C#
var keyboardReader = new KeyboardReader();

container.RegisterInstance<IReader>(keyboardReader);

With the above registration, while resolving type KeyboardReader [container.Resolve<IReader>()], will return the registered keyboardReader instance.

Factory Registration

Using Factory Registration, we can register a dependency based on an output of a function call. It provides more control while registering the instance.

C#
var keyboardReader = new KeyboardReader();

container.RegisterFactory<IReader>(fn => new KeyboardReader());

Type Registration

Type Registration is the widely used registration. In this type of registration, we need to provide the contract type and a concrete type, where resolving the contract type will produce an instance of a concrete type. The minimum requirement of a Typed Registration is the type itself. The following in an example of a registration:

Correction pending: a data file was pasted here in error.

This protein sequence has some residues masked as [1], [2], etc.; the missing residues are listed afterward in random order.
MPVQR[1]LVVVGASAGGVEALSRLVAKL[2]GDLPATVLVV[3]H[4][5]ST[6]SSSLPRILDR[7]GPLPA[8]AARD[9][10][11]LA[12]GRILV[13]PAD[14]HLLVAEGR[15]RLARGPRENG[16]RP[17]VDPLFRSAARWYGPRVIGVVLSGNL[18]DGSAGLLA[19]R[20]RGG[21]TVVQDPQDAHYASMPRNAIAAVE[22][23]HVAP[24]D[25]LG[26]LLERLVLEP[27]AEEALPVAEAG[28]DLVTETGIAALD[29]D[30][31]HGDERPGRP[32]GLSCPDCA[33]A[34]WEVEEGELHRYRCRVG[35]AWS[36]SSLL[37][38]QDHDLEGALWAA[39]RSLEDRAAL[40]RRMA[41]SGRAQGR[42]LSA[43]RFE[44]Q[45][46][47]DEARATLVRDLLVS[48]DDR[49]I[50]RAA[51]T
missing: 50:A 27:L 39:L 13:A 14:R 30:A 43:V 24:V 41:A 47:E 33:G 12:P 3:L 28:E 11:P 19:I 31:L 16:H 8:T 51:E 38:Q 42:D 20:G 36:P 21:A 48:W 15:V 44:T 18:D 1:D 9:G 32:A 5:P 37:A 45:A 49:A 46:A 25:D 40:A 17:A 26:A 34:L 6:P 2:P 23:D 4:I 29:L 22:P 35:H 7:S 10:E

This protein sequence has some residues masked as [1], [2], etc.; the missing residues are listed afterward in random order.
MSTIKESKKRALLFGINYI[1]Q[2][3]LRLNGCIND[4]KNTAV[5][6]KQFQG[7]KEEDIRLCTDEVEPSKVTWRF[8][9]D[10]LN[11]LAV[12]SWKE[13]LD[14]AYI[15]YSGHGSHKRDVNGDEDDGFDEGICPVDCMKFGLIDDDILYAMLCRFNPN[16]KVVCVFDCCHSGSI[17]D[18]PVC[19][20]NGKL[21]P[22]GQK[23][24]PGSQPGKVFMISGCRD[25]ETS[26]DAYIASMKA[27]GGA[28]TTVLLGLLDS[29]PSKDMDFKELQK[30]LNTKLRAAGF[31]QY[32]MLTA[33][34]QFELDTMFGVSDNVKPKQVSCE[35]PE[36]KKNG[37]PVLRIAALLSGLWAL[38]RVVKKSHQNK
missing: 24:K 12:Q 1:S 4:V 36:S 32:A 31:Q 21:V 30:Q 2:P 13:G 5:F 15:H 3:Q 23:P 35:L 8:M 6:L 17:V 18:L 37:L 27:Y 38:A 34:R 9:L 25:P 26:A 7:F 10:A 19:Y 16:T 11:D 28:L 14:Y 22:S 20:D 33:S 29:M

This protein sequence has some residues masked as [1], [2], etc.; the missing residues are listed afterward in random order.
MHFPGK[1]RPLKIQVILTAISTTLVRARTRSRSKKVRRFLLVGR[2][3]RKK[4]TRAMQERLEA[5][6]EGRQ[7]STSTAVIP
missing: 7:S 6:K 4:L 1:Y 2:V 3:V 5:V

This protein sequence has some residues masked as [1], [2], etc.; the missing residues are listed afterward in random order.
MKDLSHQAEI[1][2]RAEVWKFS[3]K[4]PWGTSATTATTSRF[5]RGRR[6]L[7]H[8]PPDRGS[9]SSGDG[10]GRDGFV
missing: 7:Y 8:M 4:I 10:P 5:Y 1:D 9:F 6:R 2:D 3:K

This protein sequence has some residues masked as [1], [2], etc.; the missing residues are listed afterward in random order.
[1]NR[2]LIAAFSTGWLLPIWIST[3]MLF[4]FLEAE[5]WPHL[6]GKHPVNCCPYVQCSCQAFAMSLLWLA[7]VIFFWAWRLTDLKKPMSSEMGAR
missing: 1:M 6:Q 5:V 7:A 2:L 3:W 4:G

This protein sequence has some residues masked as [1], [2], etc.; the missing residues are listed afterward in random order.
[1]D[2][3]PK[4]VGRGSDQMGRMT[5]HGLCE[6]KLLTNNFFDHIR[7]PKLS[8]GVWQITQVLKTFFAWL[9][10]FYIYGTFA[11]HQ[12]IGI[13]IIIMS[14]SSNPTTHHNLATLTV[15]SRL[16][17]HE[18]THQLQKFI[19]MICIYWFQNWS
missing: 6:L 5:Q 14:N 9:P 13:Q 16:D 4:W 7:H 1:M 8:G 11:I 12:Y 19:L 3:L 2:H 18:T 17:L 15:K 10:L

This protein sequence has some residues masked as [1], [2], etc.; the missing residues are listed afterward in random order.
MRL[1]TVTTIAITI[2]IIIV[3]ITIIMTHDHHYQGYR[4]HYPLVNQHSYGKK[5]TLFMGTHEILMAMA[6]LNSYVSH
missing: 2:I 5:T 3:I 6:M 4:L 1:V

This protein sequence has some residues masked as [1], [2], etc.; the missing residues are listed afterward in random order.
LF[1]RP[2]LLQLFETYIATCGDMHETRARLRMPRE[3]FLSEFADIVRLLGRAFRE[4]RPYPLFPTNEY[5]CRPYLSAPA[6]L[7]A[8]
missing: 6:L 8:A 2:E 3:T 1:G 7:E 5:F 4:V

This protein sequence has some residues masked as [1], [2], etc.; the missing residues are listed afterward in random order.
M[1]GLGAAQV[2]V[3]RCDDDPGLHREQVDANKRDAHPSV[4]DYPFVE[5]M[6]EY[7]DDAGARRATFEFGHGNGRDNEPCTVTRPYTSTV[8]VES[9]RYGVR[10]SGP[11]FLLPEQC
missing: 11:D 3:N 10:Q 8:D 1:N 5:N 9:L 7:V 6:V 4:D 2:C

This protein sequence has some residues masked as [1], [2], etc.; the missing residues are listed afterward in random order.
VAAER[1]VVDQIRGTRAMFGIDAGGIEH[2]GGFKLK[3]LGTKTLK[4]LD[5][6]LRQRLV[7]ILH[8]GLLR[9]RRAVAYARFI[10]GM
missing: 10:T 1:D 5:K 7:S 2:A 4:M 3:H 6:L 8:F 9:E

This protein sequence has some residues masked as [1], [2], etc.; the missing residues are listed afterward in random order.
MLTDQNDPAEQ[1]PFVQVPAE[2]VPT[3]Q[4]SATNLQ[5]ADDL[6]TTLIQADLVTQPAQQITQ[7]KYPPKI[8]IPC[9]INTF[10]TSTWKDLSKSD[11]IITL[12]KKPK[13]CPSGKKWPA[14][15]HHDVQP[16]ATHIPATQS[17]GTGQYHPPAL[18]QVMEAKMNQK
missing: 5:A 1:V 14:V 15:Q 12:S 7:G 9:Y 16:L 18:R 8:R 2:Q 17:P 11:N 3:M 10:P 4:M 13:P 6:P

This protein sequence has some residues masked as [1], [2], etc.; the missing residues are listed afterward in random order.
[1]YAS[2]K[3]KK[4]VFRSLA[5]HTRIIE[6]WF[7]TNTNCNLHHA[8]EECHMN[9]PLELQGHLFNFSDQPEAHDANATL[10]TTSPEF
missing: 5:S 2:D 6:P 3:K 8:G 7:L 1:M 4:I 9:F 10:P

C#
container.RegisterType<KeyboardReader>();

With the above registration, while resolving type KeyboardReader [container.Resolve<KeyboardReader>()], will return an instance of KeyboardReader.

Following is another example of registration where we can provide a contract type and its concrete type.

C#
container.RegisterType<IReader, KeyboardReader>(); // default registration

With the above registration, while resolving type KeyboardReader [container.Resolve<IReader>()], will return an instance of KeyboardReader.

We can also provide a name while registering a type:

C#
container.RegisterType<IReader, KeyboardReader>("Keyboard");

With the above registration to resolve the dependency, we need to use container.Resolve<IReader>("Keyboard").

Note: The default value of a name is null. When we register a type without passing any name, such kind of registration is called as default registration.

Sample Application

Let's create a console application using Visual Studio. In this demo application, I have used Visual Studio 2019. But you can use any version of Visual Studio (Visual Studio 2012 onwards).

Image 1

Right-click on the project and click on "Manage NuGet Packages...". Manage NuGet Package is used to add the 3rd party libraries to the application.

Image 2